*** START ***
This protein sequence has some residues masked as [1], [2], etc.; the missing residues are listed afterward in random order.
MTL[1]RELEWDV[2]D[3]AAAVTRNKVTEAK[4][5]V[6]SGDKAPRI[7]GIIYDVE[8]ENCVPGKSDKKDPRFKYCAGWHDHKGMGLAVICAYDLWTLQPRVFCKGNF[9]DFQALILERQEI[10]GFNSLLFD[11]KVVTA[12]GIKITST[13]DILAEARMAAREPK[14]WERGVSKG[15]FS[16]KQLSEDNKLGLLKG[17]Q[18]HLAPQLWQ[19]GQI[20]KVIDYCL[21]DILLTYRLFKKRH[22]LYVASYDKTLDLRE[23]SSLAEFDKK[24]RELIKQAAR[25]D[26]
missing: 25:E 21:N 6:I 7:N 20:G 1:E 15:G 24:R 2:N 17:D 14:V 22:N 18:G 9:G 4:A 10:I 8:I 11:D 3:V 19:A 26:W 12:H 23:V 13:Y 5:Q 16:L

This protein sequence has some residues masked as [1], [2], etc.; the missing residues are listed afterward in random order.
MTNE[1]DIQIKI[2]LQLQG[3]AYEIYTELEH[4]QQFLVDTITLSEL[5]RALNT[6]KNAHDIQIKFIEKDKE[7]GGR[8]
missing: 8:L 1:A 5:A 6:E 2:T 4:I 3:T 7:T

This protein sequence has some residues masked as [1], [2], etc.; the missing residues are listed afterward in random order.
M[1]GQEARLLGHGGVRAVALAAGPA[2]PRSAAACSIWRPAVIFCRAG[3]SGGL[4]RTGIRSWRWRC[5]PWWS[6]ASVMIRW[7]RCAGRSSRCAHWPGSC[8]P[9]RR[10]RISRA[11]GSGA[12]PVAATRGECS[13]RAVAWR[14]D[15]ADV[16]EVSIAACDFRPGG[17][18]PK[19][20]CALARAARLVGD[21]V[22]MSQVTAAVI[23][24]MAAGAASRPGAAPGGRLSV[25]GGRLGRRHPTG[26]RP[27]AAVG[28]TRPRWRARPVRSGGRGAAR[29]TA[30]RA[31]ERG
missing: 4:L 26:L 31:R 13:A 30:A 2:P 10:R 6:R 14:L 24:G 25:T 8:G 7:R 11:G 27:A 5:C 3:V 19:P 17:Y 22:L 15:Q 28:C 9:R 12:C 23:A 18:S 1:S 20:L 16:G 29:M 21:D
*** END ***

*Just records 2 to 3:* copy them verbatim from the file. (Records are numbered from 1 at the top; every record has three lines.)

This protein sequence has some residues masked as [1], [2], etc.; the missing residues are listed afterward in random order.
MTNE[1]DIQIKI[2]LQLQG[3]AYEIYTELEH[4]QQFLVDTITLSEL[5]RALNT[6]KNAHDIQIKFIEKDKE[7]GGR[8]
missing: 8:L 1:A 5:A 6:E 2:T 4:I 3:T 7:T

This protein sequence has some residues masked as [1], [2], etc.; the missing residues are listed afterward in random order.
M[1]GQEARLLGHGGVRAVALAAGPA[2]PRSAAACSIWRPAVIFCRAG[3]SGGL[4]RTGIRSWRWRC[5]PWWS[6]ASVMIRW[7]RCAGRSSRCAHWPGSC[8]P[9]RR[10]RISRA[11]GSGA[12]PVAATRGECS[13]RAVAWR[14]D[15]ADV[16]EVSIAACDFRPGG[17][18]PK[19][20]CALARAARLVGD[21]V[22]MSQVTAAVI[23][24]MAAGAASRPGAAPGGRLSV[25]GGRLGRRHPTG[26]RP[27]AAVG[28]TRPRWRARPVRSGGRGAAR[29]TA[30]RA[31]ERG
missing: 4:L 26:L 31:R 13:A 30:A 2:P 10:R 6:R 14:L 24:G 25:T 8:G 7:R 11:G 27:A 5:C 3:V 19:P 17:Y 22:L 15:Q 28:C 9:R 12:C 23:A 18:S 1:S 20:L 16:G 29:M 21:D